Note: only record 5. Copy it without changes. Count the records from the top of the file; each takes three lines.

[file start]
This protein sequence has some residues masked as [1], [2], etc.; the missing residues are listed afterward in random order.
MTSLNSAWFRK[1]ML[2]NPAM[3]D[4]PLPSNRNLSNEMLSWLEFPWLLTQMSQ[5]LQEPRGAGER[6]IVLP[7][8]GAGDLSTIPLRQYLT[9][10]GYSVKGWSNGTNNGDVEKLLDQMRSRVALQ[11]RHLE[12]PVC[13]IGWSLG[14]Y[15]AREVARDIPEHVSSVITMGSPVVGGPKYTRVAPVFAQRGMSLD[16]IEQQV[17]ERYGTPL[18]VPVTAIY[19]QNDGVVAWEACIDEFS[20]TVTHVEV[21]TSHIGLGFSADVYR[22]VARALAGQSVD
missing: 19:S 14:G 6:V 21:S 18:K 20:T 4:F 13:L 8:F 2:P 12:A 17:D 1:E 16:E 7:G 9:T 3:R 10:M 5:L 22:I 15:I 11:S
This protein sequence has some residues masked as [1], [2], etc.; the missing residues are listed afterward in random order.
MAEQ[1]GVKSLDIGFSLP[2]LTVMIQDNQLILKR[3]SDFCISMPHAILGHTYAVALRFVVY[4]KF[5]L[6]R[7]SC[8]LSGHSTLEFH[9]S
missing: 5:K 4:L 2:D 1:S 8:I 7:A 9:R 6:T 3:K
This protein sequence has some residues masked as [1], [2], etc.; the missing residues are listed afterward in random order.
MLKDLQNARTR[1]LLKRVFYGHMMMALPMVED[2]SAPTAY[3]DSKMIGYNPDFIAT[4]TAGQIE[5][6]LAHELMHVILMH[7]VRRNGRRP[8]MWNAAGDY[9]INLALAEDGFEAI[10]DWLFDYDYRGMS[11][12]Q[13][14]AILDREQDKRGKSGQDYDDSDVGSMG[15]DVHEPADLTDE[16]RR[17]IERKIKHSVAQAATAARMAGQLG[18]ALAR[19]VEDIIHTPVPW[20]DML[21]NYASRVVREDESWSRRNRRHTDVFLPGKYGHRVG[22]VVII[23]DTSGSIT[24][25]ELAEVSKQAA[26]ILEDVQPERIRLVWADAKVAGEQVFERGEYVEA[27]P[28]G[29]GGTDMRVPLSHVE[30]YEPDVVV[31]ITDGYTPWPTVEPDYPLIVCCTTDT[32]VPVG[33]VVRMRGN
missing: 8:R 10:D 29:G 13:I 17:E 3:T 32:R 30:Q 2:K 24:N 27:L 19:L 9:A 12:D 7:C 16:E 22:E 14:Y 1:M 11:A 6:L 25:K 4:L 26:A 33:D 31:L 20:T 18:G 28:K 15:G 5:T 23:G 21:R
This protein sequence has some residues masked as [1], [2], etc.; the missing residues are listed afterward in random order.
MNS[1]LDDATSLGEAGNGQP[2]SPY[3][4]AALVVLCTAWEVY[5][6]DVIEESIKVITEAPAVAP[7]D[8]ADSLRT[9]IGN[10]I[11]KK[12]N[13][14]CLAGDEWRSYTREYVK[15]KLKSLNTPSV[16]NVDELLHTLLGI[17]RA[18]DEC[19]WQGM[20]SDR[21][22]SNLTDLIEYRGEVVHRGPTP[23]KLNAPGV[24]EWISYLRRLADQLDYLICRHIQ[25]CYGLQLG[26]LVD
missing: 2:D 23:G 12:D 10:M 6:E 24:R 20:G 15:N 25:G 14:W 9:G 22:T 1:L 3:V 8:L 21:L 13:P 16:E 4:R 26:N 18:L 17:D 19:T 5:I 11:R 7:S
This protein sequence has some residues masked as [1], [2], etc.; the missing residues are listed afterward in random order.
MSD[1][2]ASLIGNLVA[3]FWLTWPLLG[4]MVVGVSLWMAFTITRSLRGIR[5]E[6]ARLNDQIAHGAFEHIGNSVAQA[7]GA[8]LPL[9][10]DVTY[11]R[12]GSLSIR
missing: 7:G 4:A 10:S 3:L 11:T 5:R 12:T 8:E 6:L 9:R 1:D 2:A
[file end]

This protein sequence has some residues masked as [1], [2], etc.; the missing residues are listed afterward in random order.
MSD[1][2]ASLIGNLVA[3]FWLTWPLLG[4]MVVGVSLWMAFTITRSLRGIR[5]E[6]ARLNDQIAHGAFEHIGNSVAQA[7]GA[8]LPL[9][10]DVTY[11]R[12]GSLSIR
missing: 7:G 4:A 10:S 3:L 11:T 5:R 12:T 8:E 6:L 9:R 1:D 2:A